Few rock bands in Japan are as legendary as Unicorn. From their inception in 1986 at the height of Japan’s “band boom,” which saw the balance of chart power shift from idoru (idol) pop to real bands, through to their split in 1993 and subsequent reunion this year, the Hiroshima five-piece have left a weighty footprint.

Led by Tamio Okuda, now an astronomically successful solo artist and producer, the band moved to Tokyo in 1987 to create six wildly eclectic albums, adding a seventh this year, flirting with new wave, punk, dub, reggae, Latin, ska and more. But what set the band apart from the band-boom hordes was not only their relentless experimentation but also their solid songwriting and an injection of humor.

“I think our songwriting process was pretty natural,” recalls Okuda as we chat backstage at the Summer Sonic festival in Chiba, shortly before Unicorn’s rain-soaked set at the 30,000-capacity outdoor Marine Stadium. Despite the band’s 23-year history, this is the first time they have spoken with an English-language publication.

We all like different music and we all think differently, so it seemed natural to pick out the best bits and mix them up,” continues Okuda, who shares songwriting and vocal duties with his bandmates. “We felt free. We all had different tastes, but our love for music was the same. That feeling helped us write music together — the writing was very easy.

As Okuda speaks, his bandmates listen. Although lead guitarist Isamu “Tessy” Teshima, keyboardist Yoshiharu Abe, bassist Kazushi “Ebi” Horiuchi and drummer Koichi Kawanishi all went on to solo or band projects in the 1990s and ’00s, it was Okuda who made the biggest solo splash, producing megahits for pop acts such as Puffy, and it is Okuda who does most of the talking today.

He speaks in the leisurely tone of the oft-interviewed, with a keen humor that borders on sarcasm. For example, when asked what Unicorn have planned for their set at Summer Sonic — a festival that was founded during Unicorn’s lengthy split — he replies: “Well, just a typical Japanese-style show. You know, making sure we come on and off stage on time. We’d better not go over our allotted time, eh?

He explains that humor is crucial, not only in music but in life in general, saying, “If you start out trying to make people laugh, you can go anywhere from there.”

“If there’s a problem, you can laugh it off,” adds Abe, who replaced the band’s original keyboardist in 1988 and whose post-Unicorn credits include a collaboration with rock band Sparks Go Go (known as Abex Go Go) and production work for comedy rockers Kishidan.

Sometimes I wish we were a really serious, cool band,” Okuda deadpans as his bandmates crack up, “but it’s too late for us to be like that now.”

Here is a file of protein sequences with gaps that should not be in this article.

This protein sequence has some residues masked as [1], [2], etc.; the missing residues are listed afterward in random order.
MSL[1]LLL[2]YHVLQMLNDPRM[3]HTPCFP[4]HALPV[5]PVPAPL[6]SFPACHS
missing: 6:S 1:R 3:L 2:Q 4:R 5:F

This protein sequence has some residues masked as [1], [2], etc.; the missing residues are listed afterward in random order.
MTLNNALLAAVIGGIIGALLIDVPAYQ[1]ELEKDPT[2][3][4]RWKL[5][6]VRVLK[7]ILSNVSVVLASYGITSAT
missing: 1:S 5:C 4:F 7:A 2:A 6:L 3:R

Unicorn are aware of the headache incurred by any journalist charged with the task of describing their sound. Is it rock? Maybe as a base. But there’s so much going on, so many styles splashed across their six presplit albums, that frankly it is an exercise in futility. Curious readers are better off finding the band’s music online for themselves; even Abe admits, “I wouldn’t describe it at all!

But while the majority of the band’s influences appear to be Western, their music bears a quintessential Japanese quality, something Okuda simply ascribes to cultural aesthetics.

“We never really thought about which music was Japanese and which was foreign when we were listening to it,” he considers. “But we are Japanese, of course. Even if I wanted to make music that sounded just like The Beatles, it would turn out different. And anyway, that would be extremely boring, right?”

But it was the band members’ diverse musical tastes that eventually pulled them apart. Although their albums became increasingly unusual and still continued to chart highly, they decided shortly after the release of 1993’s “Springman” to split, allowing each member to follow their blossoming side projects.

“We were too busy. We were interested in doing different things,” says Tessy, who has since played solo and in the band Big Life as well undertaking production and session work.

Unicorn play Sept. 21 at Shinkiba Studio Coast, Tokyo; Oct. 6 and 7 at Nippon Budokan Hall, Tokyo; and Oct. 19 and 20 at Osaka-jo Hall, Osaka. Their single “Hanseiki Shonen” (“1/2 Century Boy”) will be released Oct. 7. More at: JT

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